Dec 14th, 2010 by admin
If the holidays are so much fun and all of us look forward to them, why is it that people like me – psychotherapists and counselors – are the busiest at this time of the year?
Simply put, it is because being with family is the most enjoyable and yet the most stressful of experiences. Maybe we need to spend some time with a relative we don’t particularly care for, or one we definitively dislike. Or we worry about how two relatives who haven’t spoken to one another in a long time will fare when they will find themselves in the same room for the first time. Or we worry about how to behave around the in-laws, particularly if we are a new addition to their family. And what about cultural and religious complications, or if our children don’t behave politely as we would like them to do?
Add to all this the pressure of “we should all be happy during the holidays’ expectation, and, last but not least, the financial strains that holidays bring to an already stretched budget and it is easy to see why holidays can become a sure recipe for disaster.
Well, I have seen many holidays come and go in my life, but I haven’t yet seen any insightful way of making changes to them. What’s the matter with us? Aren’t we supposed to learn from past mistakes? Well, yes, but somehow the holidays seem to be immune from the good lessons from the past, even with the best of intentions. I often hear people say, “next year I will do things differently. I am not going to spend so much money. I am not going out of my way to do things for my family, as what I do is not appreciated…” These promises last from January to June at the most, though and then we forget about the hurts and disappointments and mindlessly start to plan for the next holidays. Like lemmings, we march in group towards them, knowing all their pitfalls, but irrationally believing this year they will be better…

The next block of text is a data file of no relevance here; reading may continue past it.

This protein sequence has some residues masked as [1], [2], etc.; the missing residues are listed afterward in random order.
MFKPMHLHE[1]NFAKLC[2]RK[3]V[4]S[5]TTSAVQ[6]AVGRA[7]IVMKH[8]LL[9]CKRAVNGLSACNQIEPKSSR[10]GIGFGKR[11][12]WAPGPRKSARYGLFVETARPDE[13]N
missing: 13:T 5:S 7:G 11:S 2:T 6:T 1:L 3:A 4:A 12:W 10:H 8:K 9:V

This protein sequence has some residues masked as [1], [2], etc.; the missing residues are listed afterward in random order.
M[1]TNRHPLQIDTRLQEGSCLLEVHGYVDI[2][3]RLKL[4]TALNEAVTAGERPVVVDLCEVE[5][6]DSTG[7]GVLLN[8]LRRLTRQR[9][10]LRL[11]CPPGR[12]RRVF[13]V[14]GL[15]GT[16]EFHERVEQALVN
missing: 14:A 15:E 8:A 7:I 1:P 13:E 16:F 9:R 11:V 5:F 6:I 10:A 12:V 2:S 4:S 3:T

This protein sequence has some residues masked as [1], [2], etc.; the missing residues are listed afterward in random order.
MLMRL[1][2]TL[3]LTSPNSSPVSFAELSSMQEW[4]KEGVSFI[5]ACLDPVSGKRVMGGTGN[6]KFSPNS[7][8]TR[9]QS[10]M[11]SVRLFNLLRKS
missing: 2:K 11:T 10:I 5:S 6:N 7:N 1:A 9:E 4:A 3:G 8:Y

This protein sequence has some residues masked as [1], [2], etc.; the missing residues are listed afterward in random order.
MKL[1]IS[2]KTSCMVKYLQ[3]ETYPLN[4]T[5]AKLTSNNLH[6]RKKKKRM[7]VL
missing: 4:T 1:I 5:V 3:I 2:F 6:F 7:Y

What can you do to stay focused on what you need to do?
Think of an instrument that measures the level of stress, a “stressometer” of sorts, that you can regularly use to check your level of stress as you would check your blood pressure, or your blood sugar level. Is it too high? You know it’s time to relax and stop what you are doing. It is time to reassess your priorities; time to remember how you felt during past holidays and learn from those experiences. Perhaps you shouldn’t invite that relative who argues and irritates everybody. Perhaps you should cut shorter your list of gifts, and make it more meaningful. It your level of stress low? Perhaps there is still some room to get the last thing done before you run out of time. Be your own judge in what needs to be done and what can be skipped. You will have much nicer memories to cherish.